Saturday 3 October 2015

Chasuble Styles of the Roman Rite : 3 (Revised)


Figure 1.
A chasuble made by the Saint Bede Studio
approximating the Borromeon dimensions.
Frequently, the Studio receives enquiries asking about the distinctions between the different styles of chasubles. Comments are also often seen on websites which indicate that this subject matter is still not well-known. Although this has been written about before on the blog, I wish to present a series of posts describing the styles of chasuble down the centuries until our own time. These posts ought to be regarded as brief overviews rather than scholarly treatments of the subject matter.

This post concerns the style of chasuble found in the sixteenth century and in particular that form deemed desirable by Saint Charles Borromeo. As has been written about elsewhere, Saint Charles set down regulations about any number of things pertaining to arrangements of churches and their ministers. From the earliest years of the Church until about the sixteenth century, the conical or bell-shaped chasuble had been the norm for the ministers at the altar. In the thirteenth century, as described in part two of this series, the shape of that chasuble was slightly modified for the greater convenience of the wearer.

Figure 2.
Detail of a 17th century French painting
depicting the Last Mass of Saint Benedict,
shewing a monk vested in an ample chasuble
of the dimensions recommended by Saint Charles.

Note the albes worn by the celebrant and acolytes
are of linen with close-fitting sleeves 
and the narrowest fringe of lace
ornamenting them : very dignified.
At the altar, the celebrant is placing a ciborium
into what appears to be a large hanging pyx.

From the fifteenth century, however, in various parts of Europe, but particularly northern Europe, vestment makers took it upon themselves to modify the chasuble still further to free-up the celebrant's arms. Thus, even at this early date but only in some places, that ugly shape referred to unkindly as the "fiddleback" began to appear. It is noteworthy that the truncation of the chasuble in this way was never sanctioned by Ecclesiastical authority. Whilst abbreviated chasubles were appearing North of the Alps, Rome retained the Tradition of the ample chasuble, as did Spain.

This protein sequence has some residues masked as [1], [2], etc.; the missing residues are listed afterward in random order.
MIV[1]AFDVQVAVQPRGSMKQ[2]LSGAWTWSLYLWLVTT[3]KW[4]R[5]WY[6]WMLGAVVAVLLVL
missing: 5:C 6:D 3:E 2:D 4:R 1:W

Figure 3.
Portrait of Saint John Paul II by the Russian artist Natalia Tsarkova
showing the Pope wearing a modern exemplar
of a chasuble according to the Borromeon dimensions.

Thus it was that Saint Charles, obviously disedified by what he deemed to be unseemly abbreviations of the form of the chasuble,  set down regulations for the benefit of his Diocese of Milan. These were the dimensions he believed to be the minimum in order for a chasuble to conform to Tradition. He prescribed that the chasuble was to be very long, reaching at the back almost to the heels of the wearer and wide enough so that it reached at least half way between the elbow and the wrist.

Figure 4.

The diagram above is a montage produced to help explain the difference between the ancient conical form and that modified form approved by Saint Charles. Note that the bell-shape has been altered by reducing fabric along the shoulder line of the vestment. Perhaps the most significant variation in chasuble-making of this period, however, was the modification of the angle of the shoulder line, to become far less acute.  The modified form leaves the arms of the wearer comparatively free, rather than wrapping itself around the wearer as the ancient conical form did (see figures 2 and 3 for chasubles in this modified form).  

Saint Charles did not draw-up designs for chasubles, nor did he specify how they were to be ornamented. His concern was that they remain ample, according to Tradition. The different looms on which fabric was woven determined, of course, the width of the chasuble. This is why historic paintings, drawings, sculptures etc sometimes shew chasubles of the Borromeon form which, whilst quite long, nevertheless do not reach beyond the midpoint of the forearm. There is great variation.

Lastly, we are pleased to include this detail from Beccafumi's painting The Miraculous Communion of Saint Catherine of Siena, circa 1515. This shews the form of chasuble that was to be found in Italy at the beginning of the sixteenth century. It closely corresponds to the dimensions prescribed by Saint Charles 80 years later. Note that, unlike the conical form, described in our first two posts, this chasuble does not fold upward from the lower edge, but instead, sits on the wearer.

Figure 5.